Obituary: Richard Wordsworth
TO GLANCE back at the period when Richard Wordsworth found himself in one classical revival after another on the London stage is to marvel that such richness and variety of opportunity could have come any character actor's way before the era of public subsidies.
Working for some of the greatest names in the business - Gielgud, Wolfit, Clunes, Quayle, Brook and Miles - Wordsworth spent season after season in one old play or another without staying anywhere for long and without dabbling more than briefly in anything new. And as he flitted in the 1940s and 1950s from one classical troupe to the next, this lean and looming actor, with his long expressive face which he knew how to pull in all directions, chose his productions with some care. He himself may not have caught the headlines but he was often in the right place at the right time to see the great ones up close.
Rosencrantz to Alec Guinness's modern-dress Hamlet (Old Vic, 1938) was not a bad beginning. He was also aptly cast as Slender in The Merry Wives of Windsor, first at Stratford-upon-Avon and later for the Old Vic at its wartime West End address (now the Albery), where he later found himself on stage with Gielgud at his greatest, Edith Evans in command and Peter Ustinov a twitchy, chain-smoking detective in Rodney Ackland's version of Crime and Punishment.
Meanwhile there had been stints with Donald Wolfit's Shakespeareans in the provinces and in the West End as the Cardinal in 'Tis Pity She's a Whore at Dundee Rep where he got to play leading parts, with Alec Clunes at the Arts in Shaw (The Philanderer) and Sheridan (A Trip to Scarborough) with Norman Marshall at Cambridge in Pinero and Wilde, and on Broadway in Congreve and Wilde. Then back to London for his true delight, Restoration comedy.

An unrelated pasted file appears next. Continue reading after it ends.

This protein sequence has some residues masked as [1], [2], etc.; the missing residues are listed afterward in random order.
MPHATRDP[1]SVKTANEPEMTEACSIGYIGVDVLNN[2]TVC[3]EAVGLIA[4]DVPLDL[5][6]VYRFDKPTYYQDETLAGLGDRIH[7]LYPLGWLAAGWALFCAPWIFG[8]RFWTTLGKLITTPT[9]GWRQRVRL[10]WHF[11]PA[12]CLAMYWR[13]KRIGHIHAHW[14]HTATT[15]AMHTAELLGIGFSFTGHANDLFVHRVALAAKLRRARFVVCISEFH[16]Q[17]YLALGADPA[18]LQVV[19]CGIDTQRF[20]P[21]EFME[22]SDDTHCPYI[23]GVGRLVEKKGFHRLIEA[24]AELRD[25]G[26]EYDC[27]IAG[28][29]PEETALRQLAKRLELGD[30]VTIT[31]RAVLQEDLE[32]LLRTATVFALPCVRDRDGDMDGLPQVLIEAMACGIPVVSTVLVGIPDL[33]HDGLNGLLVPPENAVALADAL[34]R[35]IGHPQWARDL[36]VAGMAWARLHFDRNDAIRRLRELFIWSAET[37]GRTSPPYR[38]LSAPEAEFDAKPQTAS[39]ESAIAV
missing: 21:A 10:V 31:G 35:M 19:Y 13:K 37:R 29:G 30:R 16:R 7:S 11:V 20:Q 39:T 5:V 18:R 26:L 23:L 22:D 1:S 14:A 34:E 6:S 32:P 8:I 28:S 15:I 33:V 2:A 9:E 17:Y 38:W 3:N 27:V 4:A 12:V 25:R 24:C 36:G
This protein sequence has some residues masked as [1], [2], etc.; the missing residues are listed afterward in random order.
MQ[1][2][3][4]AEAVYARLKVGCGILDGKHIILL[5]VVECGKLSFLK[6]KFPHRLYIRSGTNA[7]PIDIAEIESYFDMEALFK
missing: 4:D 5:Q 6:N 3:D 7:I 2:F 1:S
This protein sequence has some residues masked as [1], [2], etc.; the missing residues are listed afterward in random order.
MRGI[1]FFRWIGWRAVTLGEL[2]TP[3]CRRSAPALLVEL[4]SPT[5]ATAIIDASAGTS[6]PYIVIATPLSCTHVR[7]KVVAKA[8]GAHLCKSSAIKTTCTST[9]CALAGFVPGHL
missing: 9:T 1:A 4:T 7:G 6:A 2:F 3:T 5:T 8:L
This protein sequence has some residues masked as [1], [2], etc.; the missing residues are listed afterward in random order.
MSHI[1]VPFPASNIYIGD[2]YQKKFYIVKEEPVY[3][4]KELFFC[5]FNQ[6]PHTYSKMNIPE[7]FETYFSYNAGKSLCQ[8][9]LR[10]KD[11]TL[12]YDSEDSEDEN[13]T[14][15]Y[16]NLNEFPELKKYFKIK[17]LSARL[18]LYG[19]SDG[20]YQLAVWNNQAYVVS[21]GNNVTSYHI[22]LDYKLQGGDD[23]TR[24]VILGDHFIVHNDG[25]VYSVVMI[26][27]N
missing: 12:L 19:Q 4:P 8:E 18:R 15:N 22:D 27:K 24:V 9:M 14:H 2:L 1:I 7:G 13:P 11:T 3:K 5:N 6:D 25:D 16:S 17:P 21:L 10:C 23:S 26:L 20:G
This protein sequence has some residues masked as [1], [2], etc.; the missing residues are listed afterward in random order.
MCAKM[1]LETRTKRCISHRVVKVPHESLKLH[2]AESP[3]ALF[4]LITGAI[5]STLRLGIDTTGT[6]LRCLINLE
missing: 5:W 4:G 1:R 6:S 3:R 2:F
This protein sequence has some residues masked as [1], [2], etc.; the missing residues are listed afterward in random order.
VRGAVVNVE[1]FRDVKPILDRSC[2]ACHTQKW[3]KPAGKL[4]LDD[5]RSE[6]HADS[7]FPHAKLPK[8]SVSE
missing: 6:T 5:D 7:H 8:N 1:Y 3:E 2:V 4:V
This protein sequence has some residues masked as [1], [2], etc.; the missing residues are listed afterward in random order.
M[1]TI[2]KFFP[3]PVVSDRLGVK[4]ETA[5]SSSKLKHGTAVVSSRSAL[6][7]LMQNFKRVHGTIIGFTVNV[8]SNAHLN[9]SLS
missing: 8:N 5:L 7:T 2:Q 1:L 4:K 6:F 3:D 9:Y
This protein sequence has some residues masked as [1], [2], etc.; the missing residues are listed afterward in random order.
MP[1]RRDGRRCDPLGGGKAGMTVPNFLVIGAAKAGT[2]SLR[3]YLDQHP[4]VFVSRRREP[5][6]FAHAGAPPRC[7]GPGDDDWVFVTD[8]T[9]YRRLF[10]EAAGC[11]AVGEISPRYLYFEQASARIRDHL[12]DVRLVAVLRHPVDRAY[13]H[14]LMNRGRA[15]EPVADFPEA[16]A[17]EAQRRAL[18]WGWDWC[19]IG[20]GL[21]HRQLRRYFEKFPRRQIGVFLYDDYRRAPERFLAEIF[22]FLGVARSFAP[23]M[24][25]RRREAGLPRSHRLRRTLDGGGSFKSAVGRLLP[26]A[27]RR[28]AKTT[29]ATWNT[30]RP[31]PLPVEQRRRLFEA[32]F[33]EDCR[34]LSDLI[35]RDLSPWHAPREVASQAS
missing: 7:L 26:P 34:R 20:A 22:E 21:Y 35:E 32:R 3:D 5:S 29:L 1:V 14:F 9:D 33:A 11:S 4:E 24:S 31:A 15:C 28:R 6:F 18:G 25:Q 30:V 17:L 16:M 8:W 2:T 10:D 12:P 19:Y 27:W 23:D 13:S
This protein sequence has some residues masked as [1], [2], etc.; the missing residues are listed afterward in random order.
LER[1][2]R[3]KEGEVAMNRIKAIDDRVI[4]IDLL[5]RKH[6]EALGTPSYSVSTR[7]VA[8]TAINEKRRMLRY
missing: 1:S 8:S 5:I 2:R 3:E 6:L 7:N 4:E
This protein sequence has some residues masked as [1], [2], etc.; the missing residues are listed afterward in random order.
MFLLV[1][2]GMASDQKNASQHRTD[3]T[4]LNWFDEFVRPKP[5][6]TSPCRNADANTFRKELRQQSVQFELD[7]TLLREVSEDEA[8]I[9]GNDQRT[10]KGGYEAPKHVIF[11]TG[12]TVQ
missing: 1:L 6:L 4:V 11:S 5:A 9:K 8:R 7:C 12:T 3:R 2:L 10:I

People who were there and are still with us doubt if anything has bettered Anthony Quayle's production of The Relapse (Lyric, Hammersmith and Phoenix, 1948) with Cyril Ritchard as the monstrous Foppington - no, not even Donald Sinden. It was also a good moment for the gangling Wordsworth as Coupler, the horrid procurer. It was a part which Wordsworth seized, like many others when he could, with a relished devilment, and repeated in the 1960s at the Mermaid in Paul Dehn's musical version for Bernard Miles, Virtue in Danger.
Meanwhile after another stint at Stratford and with Clunes as Smuggler in Farquhar's The Constant Couple, he joined Gielgud at Hammersmith for the famous 1952-53 season, as Edmund of Langley to Paul Scofield's Richard, Petulant in Congreve's Way of the World and Antonio in Peter Brook's staging of Otway's Venice Preserv'd which brought him the Clarence Derwent Award for the year's best supporting performance.
Then back to the Old Vic for five years, notably as Pistol in Henry V, Roderigo to the alternating Othellos of Richard Burton and John Neville, Malvolio, and the Porter to Paul Rogers' Macbeth.
As the outrageous Squeezum in Lock up your Daughters, a musical version of Fielding's Rape Upon Rape, Wordsworth helped to give Bernard Miles's Mermaid Theatre its first hit, in 1959, and to establish upon its new, open stage a lurid, romping style of fun. By then he had become a familiar figure in or behind the scenes of Peter Pan at Christmas, bringing joy with his broadly comic playing as Mr Darling and Captain Hook; and no one was surprised when they heard that in Australia he had staged and starred as Fagin in Oliver]
When the classics ceased to be revived with the old regularity of the 1940s and 1950s at the Old Vic and in the West End, Wordsworth turned to Moliere as Argan in Le Malade imaginaire (Vaudeville, 1968) with his usual exuberance, and to his illustrious great, great grandfather William, round whose life and works he devised and directed a one-man show which toured to the United States.
Would not any up and coming actor of today envy this actor's solid, quarter of a century's immersion in the classics? Or would he? It was certainly an enviable period for up and coming playgoers.
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